46km (29 miles) N of Santa Ana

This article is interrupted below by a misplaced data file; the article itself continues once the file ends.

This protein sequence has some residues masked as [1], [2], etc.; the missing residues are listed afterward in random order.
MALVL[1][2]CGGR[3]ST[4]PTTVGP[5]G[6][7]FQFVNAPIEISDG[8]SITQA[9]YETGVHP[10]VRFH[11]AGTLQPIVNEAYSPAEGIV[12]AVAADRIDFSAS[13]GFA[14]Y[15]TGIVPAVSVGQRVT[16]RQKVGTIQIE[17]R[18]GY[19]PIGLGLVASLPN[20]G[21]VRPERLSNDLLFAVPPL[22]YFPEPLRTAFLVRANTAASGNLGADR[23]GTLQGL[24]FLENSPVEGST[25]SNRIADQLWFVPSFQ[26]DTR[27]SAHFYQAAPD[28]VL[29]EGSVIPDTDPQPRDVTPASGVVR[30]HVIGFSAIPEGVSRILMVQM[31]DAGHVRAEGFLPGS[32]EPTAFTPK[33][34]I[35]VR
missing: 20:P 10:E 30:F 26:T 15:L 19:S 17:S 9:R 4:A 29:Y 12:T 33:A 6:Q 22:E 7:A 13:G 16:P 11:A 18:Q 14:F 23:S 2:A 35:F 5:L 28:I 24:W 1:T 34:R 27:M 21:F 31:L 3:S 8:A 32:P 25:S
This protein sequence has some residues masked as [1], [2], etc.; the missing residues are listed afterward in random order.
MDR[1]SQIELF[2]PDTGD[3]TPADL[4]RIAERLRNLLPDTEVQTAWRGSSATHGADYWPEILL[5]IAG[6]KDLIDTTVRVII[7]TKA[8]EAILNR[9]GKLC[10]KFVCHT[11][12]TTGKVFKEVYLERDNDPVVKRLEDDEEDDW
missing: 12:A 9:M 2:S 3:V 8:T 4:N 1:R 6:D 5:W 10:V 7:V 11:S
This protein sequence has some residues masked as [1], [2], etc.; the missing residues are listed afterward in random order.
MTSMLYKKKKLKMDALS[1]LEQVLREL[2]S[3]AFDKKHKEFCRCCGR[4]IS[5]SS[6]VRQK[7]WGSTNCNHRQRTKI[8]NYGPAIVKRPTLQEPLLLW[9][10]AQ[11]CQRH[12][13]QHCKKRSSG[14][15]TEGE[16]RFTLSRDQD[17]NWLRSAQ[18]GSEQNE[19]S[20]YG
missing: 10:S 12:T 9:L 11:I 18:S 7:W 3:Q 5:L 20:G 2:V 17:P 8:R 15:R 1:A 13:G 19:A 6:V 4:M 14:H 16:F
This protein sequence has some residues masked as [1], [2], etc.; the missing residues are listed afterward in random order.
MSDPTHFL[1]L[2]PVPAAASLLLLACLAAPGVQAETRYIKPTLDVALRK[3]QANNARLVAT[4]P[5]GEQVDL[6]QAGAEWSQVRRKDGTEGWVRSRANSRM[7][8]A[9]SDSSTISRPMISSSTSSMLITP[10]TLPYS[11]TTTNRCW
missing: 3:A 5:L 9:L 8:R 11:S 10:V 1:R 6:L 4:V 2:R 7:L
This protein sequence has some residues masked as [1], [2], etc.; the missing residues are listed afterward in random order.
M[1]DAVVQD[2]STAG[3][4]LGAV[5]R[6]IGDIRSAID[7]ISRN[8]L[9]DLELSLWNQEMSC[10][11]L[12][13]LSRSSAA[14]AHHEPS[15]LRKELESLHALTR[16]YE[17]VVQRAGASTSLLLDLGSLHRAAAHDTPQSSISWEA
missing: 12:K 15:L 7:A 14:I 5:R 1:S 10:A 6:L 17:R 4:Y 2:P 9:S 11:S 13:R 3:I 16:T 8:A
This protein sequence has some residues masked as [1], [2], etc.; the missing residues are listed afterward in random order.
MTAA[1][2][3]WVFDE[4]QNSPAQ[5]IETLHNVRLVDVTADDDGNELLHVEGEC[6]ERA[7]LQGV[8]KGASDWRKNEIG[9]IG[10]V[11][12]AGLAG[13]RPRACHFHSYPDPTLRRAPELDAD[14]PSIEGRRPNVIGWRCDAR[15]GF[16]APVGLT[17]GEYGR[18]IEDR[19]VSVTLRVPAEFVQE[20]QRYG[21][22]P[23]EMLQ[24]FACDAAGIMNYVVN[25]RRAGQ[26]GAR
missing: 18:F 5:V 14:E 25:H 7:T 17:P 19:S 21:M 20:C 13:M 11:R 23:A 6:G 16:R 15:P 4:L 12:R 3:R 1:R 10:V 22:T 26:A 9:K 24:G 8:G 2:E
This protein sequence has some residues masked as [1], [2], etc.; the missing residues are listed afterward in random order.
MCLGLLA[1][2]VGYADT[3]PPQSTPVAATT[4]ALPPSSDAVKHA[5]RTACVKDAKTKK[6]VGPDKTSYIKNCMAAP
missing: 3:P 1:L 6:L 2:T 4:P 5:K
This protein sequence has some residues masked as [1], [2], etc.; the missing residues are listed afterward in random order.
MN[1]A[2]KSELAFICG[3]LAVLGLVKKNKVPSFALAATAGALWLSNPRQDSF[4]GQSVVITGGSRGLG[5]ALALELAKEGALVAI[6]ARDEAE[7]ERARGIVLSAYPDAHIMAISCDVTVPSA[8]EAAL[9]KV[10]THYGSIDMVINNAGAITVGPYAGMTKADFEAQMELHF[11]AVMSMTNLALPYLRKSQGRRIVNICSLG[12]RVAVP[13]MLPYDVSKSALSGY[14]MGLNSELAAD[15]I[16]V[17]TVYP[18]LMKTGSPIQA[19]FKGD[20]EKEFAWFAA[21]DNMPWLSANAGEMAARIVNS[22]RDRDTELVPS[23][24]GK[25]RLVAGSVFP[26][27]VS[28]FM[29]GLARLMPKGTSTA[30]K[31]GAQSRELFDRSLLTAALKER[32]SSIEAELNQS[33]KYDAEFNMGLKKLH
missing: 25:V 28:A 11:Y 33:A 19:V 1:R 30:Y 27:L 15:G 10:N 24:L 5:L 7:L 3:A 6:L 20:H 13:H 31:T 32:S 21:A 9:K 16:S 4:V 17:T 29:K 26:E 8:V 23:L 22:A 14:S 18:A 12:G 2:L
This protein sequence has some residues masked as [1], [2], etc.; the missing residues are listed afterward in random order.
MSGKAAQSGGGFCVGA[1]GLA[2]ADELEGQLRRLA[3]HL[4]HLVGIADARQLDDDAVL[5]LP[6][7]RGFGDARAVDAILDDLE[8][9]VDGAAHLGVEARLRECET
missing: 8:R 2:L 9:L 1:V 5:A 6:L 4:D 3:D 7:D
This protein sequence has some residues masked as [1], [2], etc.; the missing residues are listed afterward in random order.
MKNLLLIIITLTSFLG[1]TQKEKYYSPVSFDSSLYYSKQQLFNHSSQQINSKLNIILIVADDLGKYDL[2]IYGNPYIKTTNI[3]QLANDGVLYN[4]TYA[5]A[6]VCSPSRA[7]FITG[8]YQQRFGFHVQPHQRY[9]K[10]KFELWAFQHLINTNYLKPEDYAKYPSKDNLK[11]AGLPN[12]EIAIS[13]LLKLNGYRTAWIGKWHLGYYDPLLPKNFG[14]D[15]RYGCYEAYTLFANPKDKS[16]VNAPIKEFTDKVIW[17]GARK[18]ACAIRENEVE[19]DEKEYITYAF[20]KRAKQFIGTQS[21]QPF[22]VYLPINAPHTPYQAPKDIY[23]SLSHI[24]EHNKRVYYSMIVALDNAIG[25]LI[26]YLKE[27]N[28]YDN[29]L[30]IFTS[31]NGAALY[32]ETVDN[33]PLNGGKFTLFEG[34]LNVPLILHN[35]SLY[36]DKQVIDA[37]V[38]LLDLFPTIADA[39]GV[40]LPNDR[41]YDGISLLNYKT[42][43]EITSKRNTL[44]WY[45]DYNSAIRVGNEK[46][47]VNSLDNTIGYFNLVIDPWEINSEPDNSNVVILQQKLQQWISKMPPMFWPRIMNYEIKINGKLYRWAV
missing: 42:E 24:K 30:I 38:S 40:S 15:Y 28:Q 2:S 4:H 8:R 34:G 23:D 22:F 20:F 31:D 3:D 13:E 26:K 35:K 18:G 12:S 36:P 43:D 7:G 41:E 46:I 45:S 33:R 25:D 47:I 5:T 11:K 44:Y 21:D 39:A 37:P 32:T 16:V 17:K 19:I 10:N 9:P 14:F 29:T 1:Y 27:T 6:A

Most travelers view Metapán as nothing more than a scruffy town on the highway to the northwest border with Guatemala. However, take the time to descend into its historical center, and you'll be pleasantly surprised as the main road begins to transform into a quaint set of streets, low-rise colonial buildings, and a picturesque church. A 300-year-old ceiba tree stands in the middle of a fine plaza and the splendidly restored town hall (alcaldia) boasts two giant jaguar statues (symbols of local indigenous strength and resilience), as well as railings made from rifle barrels captured in a 1903 war with Guatemala. The town's most unique feature is a two-story whitewashed building with a gallery running the length of the plaza; nothing unusual there, until you ascend the steps to a restaurant upstairs and discover a full-size soccer pitch with spectator stands out back -- apparently the place to be on a Friday night, as the proud locals (known as Metapánecos) contest the national champion title. Besides its authentic small-town appeal, Metapán does not have much in the way of accommodations or restaurants (for the moment). However, it is the gateway to the beautiful Parque Montecristo cloud forest and to the relatively unexplored but gorgeous Lago de Güija.